Frosty was first recorded by the famous Gene Autry (with the Cass County Boys) in 1950.   The year before Autry recorded Rudolph, which was also a big success.  As a result of the song’s success there were lots of TV shows and books and other materials made.  One of the things that made this song stand out and be so successful was the concept of it.  We’ve all made a snowman that we wished would come to life, or at the very least thought about how cool something like that would be.

While most versions never talk about Christmas, we typically think of it as a Christmas song, probably because of all the magic in it.  After all, how else would a snowman come to life? When it comes to this time of year it does seem like there’s a little extra sparkle in the world, a little extra something showing up in our days that just makes them a little better.  Maybe it’s all the cheer, maybe it’s the goodwill, or maybe it’s just the desire not to get caught doing bad things before Santa makes his famous run.

But the song ends with Frosty saying that he’ll be back again some day.  I love that the song ends this way because it’s a great reminder that as much as life is made up of individual days and moments, there’s a lot more to life than just the individual moments.  Each day is an opportunity to build on what the previous day accomplished or start over because you’ve realized a mistake you were making.  Of course there are special moments that come each year like Christmas and Thanksgiving that are important reminders to celebrate life and gather together.  So whether you’re anticipating the magic to return, leaving the magic behind for the time being or dancing and singing with that magic, find a way to add a little magic to your day.

Joy in Seasons

Can you believe another month is almost over?  Today is our last post really looking at our topic of the month: seasons.  What I’ve been thinking about a lot lately is the joy that can be found in each and every season.  I know, you’re mentally complaining about at least one season in your head right now, like how much snow there is in winter, how much rain there is in spring/the rainy season, how hot summer/the dry season is, how cold fall gets and miserable it is to watch the leaves fall off the trees etc.  You don’t have to like every season, but that doesn’t mean you can’t find some joy in each of them.  For example,  I don’t like snow but still find joy in watching kids go sledding, or sitting in a comfy chair watching the snow fall with a cup of hot tea and a good book.

Like so many things, the seasons are really what you make of them.  Last Wednesday I talked about what to do if your business is heading into a slow season for the summer.  Just because you may not be making many sales, it doesn’t mean there is nothing you can, could or should be doing during this time.  Just because it’s raining out today doesn’t mean that you have to do nothing because your outside plans were cancelled.   Just because you have a broken arm or leg doesn’t mean there’s no summer fun to be had.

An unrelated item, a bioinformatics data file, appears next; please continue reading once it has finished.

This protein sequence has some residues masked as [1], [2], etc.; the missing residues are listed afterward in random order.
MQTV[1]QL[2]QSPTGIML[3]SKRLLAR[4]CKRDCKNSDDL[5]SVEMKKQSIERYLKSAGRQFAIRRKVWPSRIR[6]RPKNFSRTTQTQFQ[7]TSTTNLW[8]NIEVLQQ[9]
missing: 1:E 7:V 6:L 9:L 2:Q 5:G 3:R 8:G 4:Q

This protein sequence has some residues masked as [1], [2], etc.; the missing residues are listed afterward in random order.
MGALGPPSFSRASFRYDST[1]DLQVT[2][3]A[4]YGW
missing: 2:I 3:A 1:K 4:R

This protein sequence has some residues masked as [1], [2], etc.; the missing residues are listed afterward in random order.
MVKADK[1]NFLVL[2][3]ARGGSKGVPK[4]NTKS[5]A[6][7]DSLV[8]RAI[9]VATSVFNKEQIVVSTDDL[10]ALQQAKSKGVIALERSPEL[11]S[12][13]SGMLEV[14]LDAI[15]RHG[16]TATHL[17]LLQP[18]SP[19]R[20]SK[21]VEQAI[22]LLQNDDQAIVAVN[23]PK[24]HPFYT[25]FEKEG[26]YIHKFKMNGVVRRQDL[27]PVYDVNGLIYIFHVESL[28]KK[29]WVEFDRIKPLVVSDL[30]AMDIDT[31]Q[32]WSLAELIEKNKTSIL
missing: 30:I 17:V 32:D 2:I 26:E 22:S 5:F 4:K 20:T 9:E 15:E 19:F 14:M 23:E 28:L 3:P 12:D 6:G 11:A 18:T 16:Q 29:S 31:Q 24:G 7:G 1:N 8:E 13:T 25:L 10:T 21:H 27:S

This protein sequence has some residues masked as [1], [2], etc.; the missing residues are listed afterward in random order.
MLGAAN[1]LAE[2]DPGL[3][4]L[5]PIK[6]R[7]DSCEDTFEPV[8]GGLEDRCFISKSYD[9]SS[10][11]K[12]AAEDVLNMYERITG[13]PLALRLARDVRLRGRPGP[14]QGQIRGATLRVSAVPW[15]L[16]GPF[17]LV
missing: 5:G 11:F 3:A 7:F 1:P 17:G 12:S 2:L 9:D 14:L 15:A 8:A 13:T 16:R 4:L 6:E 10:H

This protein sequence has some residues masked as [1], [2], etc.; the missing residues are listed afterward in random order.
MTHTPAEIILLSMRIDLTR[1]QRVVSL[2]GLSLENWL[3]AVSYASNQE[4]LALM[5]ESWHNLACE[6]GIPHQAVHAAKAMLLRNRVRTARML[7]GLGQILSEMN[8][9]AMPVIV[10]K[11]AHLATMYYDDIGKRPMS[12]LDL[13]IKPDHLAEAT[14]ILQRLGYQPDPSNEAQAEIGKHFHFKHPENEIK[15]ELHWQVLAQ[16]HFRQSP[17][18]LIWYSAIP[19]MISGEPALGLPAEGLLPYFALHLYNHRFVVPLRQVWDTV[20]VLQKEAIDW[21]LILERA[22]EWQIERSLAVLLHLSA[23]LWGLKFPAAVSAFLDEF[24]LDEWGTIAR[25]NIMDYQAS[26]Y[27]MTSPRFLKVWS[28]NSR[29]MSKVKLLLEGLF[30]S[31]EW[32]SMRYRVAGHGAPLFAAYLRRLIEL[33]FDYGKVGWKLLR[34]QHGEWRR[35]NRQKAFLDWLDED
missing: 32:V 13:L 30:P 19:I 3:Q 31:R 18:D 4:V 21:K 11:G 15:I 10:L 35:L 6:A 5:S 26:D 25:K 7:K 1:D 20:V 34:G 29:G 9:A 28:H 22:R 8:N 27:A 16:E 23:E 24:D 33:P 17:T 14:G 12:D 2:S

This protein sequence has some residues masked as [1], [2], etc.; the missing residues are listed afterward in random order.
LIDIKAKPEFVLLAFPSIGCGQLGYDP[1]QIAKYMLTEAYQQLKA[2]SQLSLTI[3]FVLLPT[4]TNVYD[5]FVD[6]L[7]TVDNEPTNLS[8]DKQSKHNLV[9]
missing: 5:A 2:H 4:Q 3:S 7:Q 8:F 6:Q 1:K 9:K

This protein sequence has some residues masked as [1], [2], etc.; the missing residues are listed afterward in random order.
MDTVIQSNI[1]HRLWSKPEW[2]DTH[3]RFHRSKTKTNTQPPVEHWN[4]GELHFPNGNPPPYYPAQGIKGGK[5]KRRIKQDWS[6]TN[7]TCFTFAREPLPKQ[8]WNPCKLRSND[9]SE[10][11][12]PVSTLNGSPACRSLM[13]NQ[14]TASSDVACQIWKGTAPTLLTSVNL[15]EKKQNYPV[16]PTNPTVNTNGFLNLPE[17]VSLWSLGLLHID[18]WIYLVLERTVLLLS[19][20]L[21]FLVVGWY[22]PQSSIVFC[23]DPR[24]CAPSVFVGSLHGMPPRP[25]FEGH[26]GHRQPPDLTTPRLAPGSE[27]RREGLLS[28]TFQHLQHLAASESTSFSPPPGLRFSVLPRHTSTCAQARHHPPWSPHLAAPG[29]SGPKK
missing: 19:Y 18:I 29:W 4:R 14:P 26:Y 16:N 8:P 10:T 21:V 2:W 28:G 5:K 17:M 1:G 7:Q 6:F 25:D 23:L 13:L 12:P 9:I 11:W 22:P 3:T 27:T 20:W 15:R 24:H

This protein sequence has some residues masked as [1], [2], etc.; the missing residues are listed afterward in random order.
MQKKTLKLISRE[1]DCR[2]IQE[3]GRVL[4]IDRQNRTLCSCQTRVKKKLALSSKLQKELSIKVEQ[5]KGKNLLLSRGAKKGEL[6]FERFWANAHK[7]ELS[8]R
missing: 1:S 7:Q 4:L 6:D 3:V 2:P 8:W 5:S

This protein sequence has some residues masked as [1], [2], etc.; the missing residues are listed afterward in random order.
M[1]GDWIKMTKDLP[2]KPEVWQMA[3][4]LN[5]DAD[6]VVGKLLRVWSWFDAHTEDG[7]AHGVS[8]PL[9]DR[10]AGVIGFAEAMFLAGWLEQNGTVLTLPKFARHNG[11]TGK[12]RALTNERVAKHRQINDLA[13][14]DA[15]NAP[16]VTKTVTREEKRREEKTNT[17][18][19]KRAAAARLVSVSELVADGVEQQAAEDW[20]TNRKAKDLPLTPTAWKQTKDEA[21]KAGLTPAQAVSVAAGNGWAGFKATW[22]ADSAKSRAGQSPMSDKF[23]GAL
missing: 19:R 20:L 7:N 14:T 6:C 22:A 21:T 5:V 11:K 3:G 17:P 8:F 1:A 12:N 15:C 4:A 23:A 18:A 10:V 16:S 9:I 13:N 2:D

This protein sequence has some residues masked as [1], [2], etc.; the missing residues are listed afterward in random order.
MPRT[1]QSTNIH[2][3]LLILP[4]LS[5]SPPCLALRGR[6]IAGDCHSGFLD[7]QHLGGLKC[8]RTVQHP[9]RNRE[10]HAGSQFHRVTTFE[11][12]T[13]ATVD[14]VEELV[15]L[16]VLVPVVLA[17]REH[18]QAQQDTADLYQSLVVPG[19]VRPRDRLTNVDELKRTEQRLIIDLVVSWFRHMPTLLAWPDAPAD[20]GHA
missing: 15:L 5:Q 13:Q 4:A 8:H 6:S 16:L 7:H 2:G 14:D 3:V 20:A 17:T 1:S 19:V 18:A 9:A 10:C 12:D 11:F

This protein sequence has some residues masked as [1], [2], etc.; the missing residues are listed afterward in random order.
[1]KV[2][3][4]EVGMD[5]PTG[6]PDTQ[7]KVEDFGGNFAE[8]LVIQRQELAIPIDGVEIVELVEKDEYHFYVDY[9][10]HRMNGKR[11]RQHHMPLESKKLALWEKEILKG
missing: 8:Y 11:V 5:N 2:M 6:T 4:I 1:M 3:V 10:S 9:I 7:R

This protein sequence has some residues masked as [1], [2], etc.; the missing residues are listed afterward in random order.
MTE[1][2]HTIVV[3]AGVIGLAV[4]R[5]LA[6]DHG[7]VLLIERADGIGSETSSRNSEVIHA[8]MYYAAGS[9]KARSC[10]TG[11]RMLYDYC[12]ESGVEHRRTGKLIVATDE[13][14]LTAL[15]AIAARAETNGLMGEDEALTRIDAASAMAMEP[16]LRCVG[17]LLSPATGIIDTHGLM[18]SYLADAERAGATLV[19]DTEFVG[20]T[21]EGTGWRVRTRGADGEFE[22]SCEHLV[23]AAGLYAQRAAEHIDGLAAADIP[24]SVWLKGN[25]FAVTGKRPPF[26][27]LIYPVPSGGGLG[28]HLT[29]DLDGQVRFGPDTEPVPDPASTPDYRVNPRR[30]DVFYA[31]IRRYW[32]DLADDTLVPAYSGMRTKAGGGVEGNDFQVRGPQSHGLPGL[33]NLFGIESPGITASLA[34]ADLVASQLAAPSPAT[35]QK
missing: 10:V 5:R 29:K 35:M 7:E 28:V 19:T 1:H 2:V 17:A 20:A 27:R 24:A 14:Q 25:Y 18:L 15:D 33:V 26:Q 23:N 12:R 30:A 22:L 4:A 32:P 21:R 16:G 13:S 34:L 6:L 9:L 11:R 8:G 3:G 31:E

I really believe that life is what you make of it a majority of the time. If you are feeling miserable, that’s the life situation you’ll create around you.  If you’re feeling like a winner, that’s the situation you’ll create around you.  If you want to enjoy your least favorite season, I believe you’ll be able to find reasons to do so!  But it only happens when we choose that path.    So what path will you choose this summer? Will you choose to find some reason for joy in each and every day?

The Season of Spring

This week I’ll be sharing a message of spring. That message is one of both hope and challenge, so while I will be sharing encouragement, I’ll also be calling you out on ways you may have been slacking or holding back and why you may not have what you want or be where you want to be. I want to start by sharing my understanding that hope and challenge are usually seen hand in hand rather than separately. We don’t usually talk about hope when things are awesome and amazing, we talk about hope when things are tough and you can’t see the end of the tunnel, or if you can it doesn’t look very good.

One reason that these two topics come up so often in our lives is because our lives are like the seasons: we have times of death and rest and times of growth and abundance. It’s a cycle we go through during our lives, it’s called the journey of life. It’s not something we can stop, nor is it something we should. Think about how it feels when your boss keeps piling work on your desk, you start to get frustrated because even as fast as you do things more things get added. You never get ahead, never catch up, never make progress, you’re just trying to keep your head above water. So we need those times of quiet and less activity so that we can have the strength to get through those more difficult times.

As we enter the season of spring it’s important to remember that even in this time of growth there’s still stuff to let go of: dead plants, the snow, and our winter jackets. We look forward to the growth but we can’t get there until we allow that growth to happen. It’s not as much of a letting go as fall to winter is, but with change there’s always a little that has to be let go to make room for the new, the bigger, the better.

So this week as we approach spring what will you be hoping for? Just more sun? More time to walk and be outdoors? Freedom from the restrictions of winter? Happier people? And what do you need to do to be ready for spring to enter your life?

“I believe in process. I believe in four seasons. I believe that winter’s tough, but spring’s coming. I believe that there’s a growing season. And I think that you realize that in life, you grow. You get better.”  Steve Southerland